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Alabama Using Covid Funds to Build New Prisons

This is also not the first time Alabama has injected stimulus funds into mass incarceration.

Last Updated: October 13, 2021
Published: October 23, 2021
exterior of a prison with watchtower

This article was origin­ally published on The Hill

Against the trends on both sides of the aisle, Alabama Gov. Kay Ivey recently signed legis­la­tion that directs COVID-19 stim­u­lus funds to the build­ing of new state pris­ons. That’s an unmis­tak­able embrace of mass incar­cer­a­tion, the phenomenon that has ruined the lives and the communit­ies of millions. Funnel­ing money meant for economic recov­ery into new pris­ons flies in the face of the nation­wide, bipar­tisan effort to rewire the crim­inal justice system and bring mass incar­cer­a­tion to an end. The Biden admin­is­tra­tion must ensure that other states don’t follow Alabama’s lead. 

Alabama plans to put $400 million — nearly 20 percent of its federal COVID fund­ing — towards the construc­tion of two men’s mega pris­ons, with about 4,000 beds each. The federal govern­ment should have stepped in to stop Alabama from alloc­at­ing stim­u­lus funds for prison build­ing. Now it must stop other states from doing the same.  

Alabama is making a disastrous mistake. Pris­ons as well as jails are some of the least safe places to be in this pandemic. As of Oct. 11, more than 2,600 people incar­cer­ated in prison and more than 200 correc­tional staff have died nation­wide from COVID-19. Alabama has the highest state prison death rate due to COVID-19 in the coun­try, accord­ing to UCLA Law Covid-19 Behind Bars Project. The Prison Policy Insti­tute recently gave Alabama a fail­ing grade for its response to COVID-19 in pris­ons — the only state where they could not find evid­ence of the correc­tions depart­ment provid­ing masks to those behind bars. As late as this August, Alabama correc­tions offi­cials were not required to wear masks. 

This is also not the first time Alabama has injec­ted stim­u­lus funds into mass incar­cer­a­tion. Follow­ing the finan­cial crisis of 2009, Alabama supplanted close to 30 percent of its correc­tions budget with federal dollars from the 2010 Amer­ican Recov­ery and Rein­vest­ment Act, which provided states with billions of dollars in emer­gency stim­u­lus funds.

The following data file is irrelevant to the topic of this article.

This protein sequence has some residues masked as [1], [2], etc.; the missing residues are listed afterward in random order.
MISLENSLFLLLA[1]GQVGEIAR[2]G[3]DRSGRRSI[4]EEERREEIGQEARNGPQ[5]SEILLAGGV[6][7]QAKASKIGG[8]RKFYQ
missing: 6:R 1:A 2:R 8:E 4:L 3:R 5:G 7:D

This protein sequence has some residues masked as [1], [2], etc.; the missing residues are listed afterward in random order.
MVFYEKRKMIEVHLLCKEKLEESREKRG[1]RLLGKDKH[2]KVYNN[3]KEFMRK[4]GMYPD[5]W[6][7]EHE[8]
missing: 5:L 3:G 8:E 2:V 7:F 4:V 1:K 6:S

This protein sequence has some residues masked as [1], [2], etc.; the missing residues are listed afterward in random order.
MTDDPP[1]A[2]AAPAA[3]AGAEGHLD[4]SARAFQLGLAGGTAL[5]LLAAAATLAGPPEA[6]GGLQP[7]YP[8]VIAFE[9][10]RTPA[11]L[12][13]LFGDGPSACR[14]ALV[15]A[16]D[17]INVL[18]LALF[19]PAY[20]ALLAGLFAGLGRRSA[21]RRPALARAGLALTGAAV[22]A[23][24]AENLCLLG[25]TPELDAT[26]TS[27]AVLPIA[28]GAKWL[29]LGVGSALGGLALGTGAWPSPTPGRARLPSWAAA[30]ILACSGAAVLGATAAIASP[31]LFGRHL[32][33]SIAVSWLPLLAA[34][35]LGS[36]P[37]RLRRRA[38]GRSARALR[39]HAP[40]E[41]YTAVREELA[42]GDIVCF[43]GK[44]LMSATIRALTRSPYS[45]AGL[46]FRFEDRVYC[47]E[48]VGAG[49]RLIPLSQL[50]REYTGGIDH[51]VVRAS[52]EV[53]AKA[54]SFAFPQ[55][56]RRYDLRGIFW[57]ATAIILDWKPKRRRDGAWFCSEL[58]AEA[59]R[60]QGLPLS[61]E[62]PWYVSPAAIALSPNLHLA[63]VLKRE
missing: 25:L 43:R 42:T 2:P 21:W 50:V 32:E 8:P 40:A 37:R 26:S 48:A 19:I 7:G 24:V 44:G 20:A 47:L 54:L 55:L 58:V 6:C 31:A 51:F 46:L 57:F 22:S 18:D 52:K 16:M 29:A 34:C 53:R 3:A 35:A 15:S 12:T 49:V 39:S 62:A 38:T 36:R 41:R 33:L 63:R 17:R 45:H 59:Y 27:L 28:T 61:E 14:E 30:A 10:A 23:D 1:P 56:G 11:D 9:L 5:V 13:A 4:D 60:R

Although newer federal grant programs such as the Second Chance Act have helped those released from prison and jail rein­teg­rate more success­fully into their communit­ies, federal funds have played an outsized role since the 1960s in the ever-grow­ing size and scope of the correc­tional appar­atus that exists today. This fund­ing mech­an­ism has fueled local crim­inal justice policy toward the goal of more enforce­ment and has resul­ted in more arrests, more community sanc­tions such as proba­tion and parole, higher incar­cer­a­tion rates, and an over­all larger carceral foot­print in Amer­ica. 

Thanks to laws like the Law Enforce­ment Assist­ance Act of 1965, the Omni­bus Crime Control and Safe Street Act of 1968, the Anti-Drug Abuse Act of 1986, and the 1994 “Crime Bill,” the federal govern­ment has inves­ted billions of dollars to support and grow a system of mass incar­cer­a­tion where dozens of states are now poorly managing prison networks that are over­crowded, unhygienic, and burst­ing at the seams. 

But the solu­tion to inhu­mane condi­tions should­n’t be to build new pris­ons using federal COVID fund­ing. 

It’s true that Alabama’s pris­ons are atro­cious, and in dire need of atten­tion. Most of the state’s correc­tional facil­it­ies don’t have air condi­tion­ing, and a 2019 Depart­ment of Justice report docu­mented showers covered in mold and without hot water. Last year the DOJ sued the Alabama Depart­ment of Correc­tions for fail­ure to protect pris­on­ers from viol­ence and sexual abuse, fail­ure to protect them from excess­ive force by staff, and fail­ure to provide safe condi­tions of confine­ment. And in a July 2020 report, the federal govern­ment found viol­a­tions of excess­ive force rules in 12 of the 13 Alabama pris­ons reviewed. 

Using federal dollars earmarked for COVID relief funds to finance part of a prison construc­tion plan should have been uncon­scion­able to Alabama lawmakers. The state should instead invest resources in divert­ing people away from the crim­inal legal system and support­ing drug treat­ment, mental health program­ming, and re-entry services. 

The Biden admin­is­tra­tion has options for making sure that states don’t use COVID-19 relief funds to build more pris­ons. House Judi­ciary Commit­tee Chair­man Rep. Jerry Nadler recently called on Treas­ury Secret­ary Janet Yellen to “take all appro­pri­ate steps” to prevent states from misus­ing COVID fund­ing for pris­ons. The Treas­ury Depart­ment over­sees the creation of guidelines for how states use these funds, and it should imme­di­ately order specific rules prohib­it­ing states from using these dollars to build pris­ons. Addi­tion­ally, the White House can condemn states for spend­ing this money to subsid­ize mass incar­cer­a­tion. 

Congress approved billions of dollars in relief money to support communit­ies across the coun­try and help them thrive — not to lock more people up. The Biden admin­is­tra­tion must uphold its commit­ment to redu­cing mass incar­cer­a­tion and prevent other states from spend­ing COVID money on pris­ons.